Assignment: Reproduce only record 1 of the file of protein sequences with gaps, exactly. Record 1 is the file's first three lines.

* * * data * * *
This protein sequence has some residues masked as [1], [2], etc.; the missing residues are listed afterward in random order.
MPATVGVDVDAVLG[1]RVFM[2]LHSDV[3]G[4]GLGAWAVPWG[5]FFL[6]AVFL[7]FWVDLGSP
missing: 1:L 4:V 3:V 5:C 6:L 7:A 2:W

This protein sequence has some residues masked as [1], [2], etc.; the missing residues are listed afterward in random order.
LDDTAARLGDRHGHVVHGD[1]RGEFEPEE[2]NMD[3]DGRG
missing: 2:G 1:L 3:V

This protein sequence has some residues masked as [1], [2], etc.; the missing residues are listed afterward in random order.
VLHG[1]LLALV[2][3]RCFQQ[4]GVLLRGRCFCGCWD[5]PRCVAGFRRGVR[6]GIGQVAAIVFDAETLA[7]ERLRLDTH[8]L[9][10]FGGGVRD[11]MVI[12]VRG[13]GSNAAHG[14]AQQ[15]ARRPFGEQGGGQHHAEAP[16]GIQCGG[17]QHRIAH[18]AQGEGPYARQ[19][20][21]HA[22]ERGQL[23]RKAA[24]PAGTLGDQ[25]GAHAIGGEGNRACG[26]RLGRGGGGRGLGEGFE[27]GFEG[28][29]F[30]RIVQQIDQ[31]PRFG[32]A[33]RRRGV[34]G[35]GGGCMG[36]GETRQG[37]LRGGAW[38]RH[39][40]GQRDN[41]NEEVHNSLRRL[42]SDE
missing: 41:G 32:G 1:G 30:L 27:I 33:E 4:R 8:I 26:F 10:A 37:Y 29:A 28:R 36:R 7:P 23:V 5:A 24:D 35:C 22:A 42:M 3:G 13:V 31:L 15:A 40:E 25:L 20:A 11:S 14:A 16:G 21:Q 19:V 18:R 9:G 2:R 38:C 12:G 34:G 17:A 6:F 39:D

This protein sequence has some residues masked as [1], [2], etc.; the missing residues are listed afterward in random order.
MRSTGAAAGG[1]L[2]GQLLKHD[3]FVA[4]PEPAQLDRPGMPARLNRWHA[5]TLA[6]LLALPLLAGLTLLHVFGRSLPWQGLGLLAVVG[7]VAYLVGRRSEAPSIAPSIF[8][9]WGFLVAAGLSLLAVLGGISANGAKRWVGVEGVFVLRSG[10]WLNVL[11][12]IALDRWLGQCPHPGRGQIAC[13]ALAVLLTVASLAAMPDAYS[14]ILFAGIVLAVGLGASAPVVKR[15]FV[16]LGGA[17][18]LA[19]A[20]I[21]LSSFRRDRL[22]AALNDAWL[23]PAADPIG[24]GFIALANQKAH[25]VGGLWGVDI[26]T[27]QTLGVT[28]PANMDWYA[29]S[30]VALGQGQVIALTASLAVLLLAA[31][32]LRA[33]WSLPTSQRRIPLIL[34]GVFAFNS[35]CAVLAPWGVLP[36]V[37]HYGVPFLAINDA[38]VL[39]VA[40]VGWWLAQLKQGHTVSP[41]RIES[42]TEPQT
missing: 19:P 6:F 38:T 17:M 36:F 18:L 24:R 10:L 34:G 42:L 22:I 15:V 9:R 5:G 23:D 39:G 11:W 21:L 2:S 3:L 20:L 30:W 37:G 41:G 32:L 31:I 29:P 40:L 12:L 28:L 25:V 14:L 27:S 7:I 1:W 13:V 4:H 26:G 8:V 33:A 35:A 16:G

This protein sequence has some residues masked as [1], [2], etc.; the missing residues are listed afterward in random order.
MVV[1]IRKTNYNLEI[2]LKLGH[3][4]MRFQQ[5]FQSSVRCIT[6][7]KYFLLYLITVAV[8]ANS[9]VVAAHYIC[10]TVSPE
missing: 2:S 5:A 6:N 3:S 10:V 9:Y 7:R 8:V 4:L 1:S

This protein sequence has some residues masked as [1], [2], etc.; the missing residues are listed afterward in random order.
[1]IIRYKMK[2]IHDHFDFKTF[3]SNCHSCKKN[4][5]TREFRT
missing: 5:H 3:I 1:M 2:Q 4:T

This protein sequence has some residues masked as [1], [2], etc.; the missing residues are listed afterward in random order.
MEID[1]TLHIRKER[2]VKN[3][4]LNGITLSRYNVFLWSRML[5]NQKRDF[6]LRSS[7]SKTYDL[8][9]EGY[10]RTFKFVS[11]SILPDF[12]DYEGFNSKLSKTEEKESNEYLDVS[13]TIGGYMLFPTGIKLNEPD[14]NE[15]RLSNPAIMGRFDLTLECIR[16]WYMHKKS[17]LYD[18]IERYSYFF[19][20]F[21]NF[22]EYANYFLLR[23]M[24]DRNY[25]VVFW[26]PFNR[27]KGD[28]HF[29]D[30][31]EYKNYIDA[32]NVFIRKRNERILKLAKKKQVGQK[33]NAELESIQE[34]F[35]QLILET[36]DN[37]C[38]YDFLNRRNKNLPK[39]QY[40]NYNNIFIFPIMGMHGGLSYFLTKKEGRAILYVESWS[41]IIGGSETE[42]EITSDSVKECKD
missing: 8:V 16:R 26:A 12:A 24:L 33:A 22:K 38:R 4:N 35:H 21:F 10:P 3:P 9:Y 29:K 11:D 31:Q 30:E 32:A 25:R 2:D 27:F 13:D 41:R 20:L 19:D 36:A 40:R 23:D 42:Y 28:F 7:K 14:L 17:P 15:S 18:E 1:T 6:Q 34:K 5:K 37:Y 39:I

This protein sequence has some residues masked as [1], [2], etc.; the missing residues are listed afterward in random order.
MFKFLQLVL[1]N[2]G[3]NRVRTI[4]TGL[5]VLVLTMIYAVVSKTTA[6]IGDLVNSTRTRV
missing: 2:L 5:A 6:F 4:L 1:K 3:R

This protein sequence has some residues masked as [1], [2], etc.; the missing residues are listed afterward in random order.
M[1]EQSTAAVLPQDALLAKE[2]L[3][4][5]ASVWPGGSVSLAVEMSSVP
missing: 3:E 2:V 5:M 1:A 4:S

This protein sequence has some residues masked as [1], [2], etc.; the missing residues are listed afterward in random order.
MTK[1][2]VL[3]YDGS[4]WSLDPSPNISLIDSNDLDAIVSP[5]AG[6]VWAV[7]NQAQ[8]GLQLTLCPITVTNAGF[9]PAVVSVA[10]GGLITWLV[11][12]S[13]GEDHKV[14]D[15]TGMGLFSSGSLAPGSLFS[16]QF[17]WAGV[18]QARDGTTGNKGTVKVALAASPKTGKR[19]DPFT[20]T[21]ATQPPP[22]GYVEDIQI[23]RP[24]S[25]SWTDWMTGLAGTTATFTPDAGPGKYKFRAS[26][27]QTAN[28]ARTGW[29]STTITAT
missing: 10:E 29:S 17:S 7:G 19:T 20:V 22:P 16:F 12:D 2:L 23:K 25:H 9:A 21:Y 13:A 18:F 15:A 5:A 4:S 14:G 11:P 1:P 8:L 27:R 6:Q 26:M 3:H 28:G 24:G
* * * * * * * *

This protein sequence has some residues masked as [1], [2], etc.; the missing residues are listed afterward in random order.
MPATVGVDVDAVLG[1]RVFM[2]LHSDV[3]G[4]GLGAWAVPWG[5]FFL[6]AVFL[7]FWVDLGSP
missing: 1:L 4:V 3:V 5:C 6:L 7:A 2:W